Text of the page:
Hi, Shelley! That would be neat if it is, because it’s just two steps over from the Solomon’s Seal we bought — might as well have all the Patriarchs together. It looks as though it came in the dirt clump of a young Spirea bush that got moved “temporarily” when the house water main was repaired (before our time).

    Hi, Seabrooke! Yep, that’s they all right. Good to know it won’t grow much higher; it has sure jumped up in a few months. So far it’s at the head of the hedgerow, where I can keep an eye on it.
    I hope you’re right about the carroty plant, because I’ve seen it swathing entire vacant lots around here (shudder). I’m turfing it anyway. 🙂

    Hi, Eyegillian! Good to see you back in the blogosphere. Nice photoblog!
    I was worried that Common Grackle might be an invasive species when three dozen of ’em swarmed the feeder one afternoon, but since then only one or two stop by at a time.

  6. Tony says:

    The hemlock looks to me like celery, or maybe it’s just the camera angle

  7. S. Le says:

    eyegillian’s comment was hilarious! Lovely photos!

  8. lavenderbay says:

    Hi, Tony! I made sure to get the ridged look of the stalk in the photo. The plant is a member of the Apiaceae family, closely related to celery, carrot, parsnip, parsley, and caraway. I guess when it comes to these plants, don’t eat anything you didn’t grow yourself!

    Hi, S. Le! Yes, it’s nice to see Eyegillian back in the blogosphere. Glad you like the photos!

  9. livingisdetail says:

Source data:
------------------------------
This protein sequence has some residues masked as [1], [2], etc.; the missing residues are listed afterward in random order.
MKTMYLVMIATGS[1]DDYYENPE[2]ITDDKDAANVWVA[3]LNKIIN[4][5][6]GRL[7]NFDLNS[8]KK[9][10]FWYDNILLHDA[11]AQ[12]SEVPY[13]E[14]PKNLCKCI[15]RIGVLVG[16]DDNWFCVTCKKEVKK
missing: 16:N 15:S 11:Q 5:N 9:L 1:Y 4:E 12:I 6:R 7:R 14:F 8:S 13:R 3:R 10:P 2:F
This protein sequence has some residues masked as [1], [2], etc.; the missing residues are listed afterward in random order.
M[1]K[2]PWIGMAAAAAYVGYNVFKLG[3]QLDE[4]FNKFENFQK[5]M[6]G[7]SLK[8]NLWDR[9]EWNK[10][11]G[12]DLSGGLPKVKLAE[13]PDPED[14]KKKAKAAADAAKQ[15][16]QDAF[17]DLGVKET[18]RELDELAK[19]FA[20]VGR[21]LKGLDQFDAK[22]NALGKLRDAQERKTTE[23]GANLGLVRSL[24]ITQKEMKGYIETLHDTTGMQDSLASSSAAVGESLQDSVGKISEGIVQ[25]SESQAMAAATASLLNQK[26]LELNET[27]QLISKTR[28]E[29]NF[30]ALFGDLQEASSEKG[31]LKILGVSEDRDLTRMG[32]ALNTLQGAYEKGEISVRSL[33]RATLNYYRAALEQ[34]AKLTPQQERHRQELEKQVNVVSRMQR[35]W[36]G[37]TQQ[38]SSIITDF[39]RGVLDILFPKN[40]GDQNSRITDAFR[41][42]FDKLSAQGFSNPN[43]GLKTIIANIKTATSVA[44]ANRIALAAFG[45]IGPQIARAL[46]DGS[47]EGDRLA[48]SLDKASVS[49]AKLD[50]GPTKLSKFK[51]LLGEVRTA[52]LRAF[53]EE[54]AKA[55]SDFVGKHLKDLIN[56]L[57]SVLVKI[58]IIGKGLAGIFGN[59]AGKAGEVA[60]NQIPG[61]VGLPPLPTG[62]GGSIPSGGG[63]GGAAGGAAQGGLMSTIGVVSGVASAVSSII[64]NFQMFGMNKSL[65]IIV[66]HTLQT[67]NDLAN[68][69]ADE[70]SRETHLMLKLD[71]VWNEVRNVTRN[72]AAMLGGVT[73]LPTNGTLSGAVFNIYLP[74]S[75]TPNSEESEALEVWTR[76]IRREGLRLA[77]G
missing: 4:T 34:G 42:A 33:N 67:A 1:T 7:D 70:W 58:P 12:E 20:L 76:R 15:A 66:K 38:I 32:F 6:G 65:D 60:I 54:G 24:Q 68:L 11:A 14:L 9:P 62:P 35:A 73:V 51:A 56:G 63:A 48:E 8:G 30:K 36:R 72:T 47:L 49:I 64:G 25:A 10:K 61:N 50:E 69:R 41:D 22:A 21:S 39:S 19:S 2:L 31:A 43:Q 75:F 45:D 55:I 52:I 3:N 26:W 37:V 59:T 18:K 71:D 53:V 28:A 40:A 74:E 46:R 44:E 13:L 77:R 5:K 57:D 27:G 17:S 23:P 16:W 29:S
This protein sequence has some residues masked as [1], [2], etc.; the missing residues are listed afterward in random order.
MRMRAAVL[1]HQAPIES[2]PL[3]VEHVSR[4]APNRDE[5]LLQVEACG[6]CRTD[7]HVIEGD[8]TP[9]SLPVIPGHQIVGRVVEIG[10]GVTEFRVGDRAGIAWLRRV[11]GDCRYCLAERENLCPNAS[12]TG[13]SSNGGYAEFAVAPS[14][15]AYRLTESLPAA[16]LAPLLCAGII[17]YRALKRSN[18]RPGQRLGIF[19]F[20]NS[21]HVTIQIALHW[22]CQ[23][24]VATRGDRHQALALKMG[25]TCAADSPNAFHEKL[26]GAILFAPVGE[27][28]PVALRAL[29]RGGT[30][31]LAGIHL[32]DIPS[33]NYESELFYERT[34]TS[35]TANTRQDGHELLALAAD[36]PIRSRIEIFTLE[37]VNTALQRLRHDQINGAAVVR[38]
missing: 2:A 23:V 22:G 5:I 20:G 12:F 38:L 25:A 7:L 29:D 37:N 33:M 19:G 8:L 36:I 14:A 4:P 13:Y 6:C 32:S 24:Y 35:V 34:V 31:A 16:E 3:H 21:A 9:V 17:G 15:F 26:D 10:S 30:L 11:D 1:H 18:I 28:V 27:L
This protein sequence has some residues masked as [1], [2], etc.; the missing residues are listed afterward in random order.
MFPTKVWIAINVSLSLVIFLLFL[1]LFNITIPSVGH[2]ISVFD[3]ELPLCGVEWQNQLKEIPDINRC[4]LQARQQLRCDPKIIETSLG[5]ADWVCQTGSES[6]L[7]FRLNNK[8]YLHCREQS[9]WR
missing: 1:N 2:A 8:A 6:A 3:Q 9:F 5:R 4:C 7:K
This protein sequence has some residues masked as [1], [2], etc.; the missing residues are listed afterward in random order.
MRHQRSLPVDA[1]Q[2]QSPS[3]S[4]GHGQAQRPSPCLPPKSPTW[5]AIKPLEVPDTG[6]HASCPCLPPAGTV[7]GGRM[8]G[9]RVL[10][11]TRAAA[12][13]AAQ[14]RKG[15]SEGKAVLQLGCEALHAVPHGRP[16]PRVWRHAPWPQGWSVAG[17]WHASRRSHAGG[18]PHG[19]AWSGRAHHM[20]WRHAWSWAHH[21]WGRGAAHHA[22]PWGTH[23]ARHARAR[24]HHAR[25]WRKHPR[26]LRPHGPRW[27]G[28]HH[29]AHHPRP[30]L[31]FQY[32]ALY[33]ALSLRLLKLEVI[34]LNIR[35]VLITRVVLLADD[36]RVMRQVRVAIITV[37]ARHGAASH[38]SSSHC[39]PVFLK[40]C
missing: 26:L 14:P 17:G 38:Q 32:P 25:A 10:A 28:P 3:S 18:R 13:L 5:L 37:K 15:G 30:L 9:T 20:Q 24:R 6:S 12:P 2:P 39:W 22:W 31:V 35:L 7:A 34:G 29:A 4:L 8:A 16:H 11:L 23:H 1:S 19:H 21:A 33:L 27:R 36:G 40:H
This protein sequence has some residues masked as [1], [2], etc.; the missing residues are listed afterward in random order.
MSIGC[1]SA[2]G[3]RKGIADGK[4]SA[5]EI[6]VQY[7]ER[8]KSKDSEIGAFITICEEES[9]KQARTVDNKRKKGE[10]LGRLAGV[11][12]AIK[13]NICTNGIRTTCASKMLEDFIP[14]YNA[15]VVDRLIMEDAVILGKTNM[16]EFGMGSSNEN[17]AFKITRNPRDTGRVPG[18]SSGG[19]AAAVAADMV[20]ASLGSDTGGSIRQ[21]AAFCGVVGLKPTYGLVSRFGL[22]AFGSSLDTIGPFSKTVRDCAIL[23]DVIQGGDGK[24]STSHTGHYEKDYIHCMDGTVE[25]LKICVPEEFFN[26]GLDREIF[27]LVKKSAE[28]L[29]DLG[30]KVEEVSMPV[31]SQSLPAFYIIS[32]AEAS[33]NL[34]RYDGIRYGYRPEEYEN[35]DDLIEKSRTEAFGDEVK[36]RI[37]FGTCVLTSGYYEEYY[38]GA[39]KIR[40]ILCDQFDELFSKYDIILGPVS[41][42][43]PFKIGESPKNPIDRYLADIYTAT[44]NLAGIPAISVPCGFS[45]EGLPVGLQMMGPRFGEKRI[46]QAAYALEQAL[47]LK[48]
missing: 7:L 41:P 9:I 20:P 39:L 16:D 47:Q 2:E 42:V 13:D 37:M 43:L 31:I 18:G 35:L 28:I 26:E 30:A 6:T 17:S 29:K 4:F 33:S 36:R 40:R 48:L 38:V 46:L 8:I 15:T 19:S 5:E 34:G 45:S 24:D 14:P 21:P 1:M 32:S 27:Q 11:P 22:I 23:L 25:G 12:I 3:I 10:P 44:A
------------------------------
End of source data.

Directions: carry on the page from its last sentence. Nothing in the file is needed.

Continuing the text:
Poison hemlock! It does look a lot like celery. I found some other names for Hemlock – ‘badman’s oatmeal’and ‘poison parsley’. Found here

    Definitely a plant to evict.

  10. Hemlock? Have you looked to see if Socrates is hanging around trying to make tea?

  11. lavenderbay says:

    Hi, Livingisdetail! Thanks for the link; great website, which I’ve bookmarked. “Badman’s Oatmeal” definitely wins for creative marketing!

    Hi, James! Never fear, Socrates’ kettle has been confiscated; peerless philosopher, but lousy cook.

  12. Alyson says:

    I’m afraid it’s all Canadian to me!

  13. lavenderbay says:

    Thought I’d give it a worl’ anyway, Alyson. It’s surprising how many of our wildflowers here are escaped European imports.

  14. lolarusa says:

    Is #4 stickery at all? It might be what we in Seattle call Devil’s Club.

    There was a recent item in our local news about someone poisoned by hemlock, mistaking it for a more benign umbillifer.

  15. lavenderbay says:

    It doesn’t appear to be Devil’s Club, Lolarusa, though I can see why you’d guess that, with the leaves wrapping the stems, but there are no spines on the stems. It may be a bona fide ornamental, from the looks of it in the perennial bed on the property that Seabrooke recently moved into (see comment and link to photo above).
    My library book on poisonous plants mentions two incidents of children in Vancouver (BC) ingesting the plant, pretending it was a garden vegetable while playing house. I’m all for Stalking the Wild Whatever, but umbellifers are definitely off the list.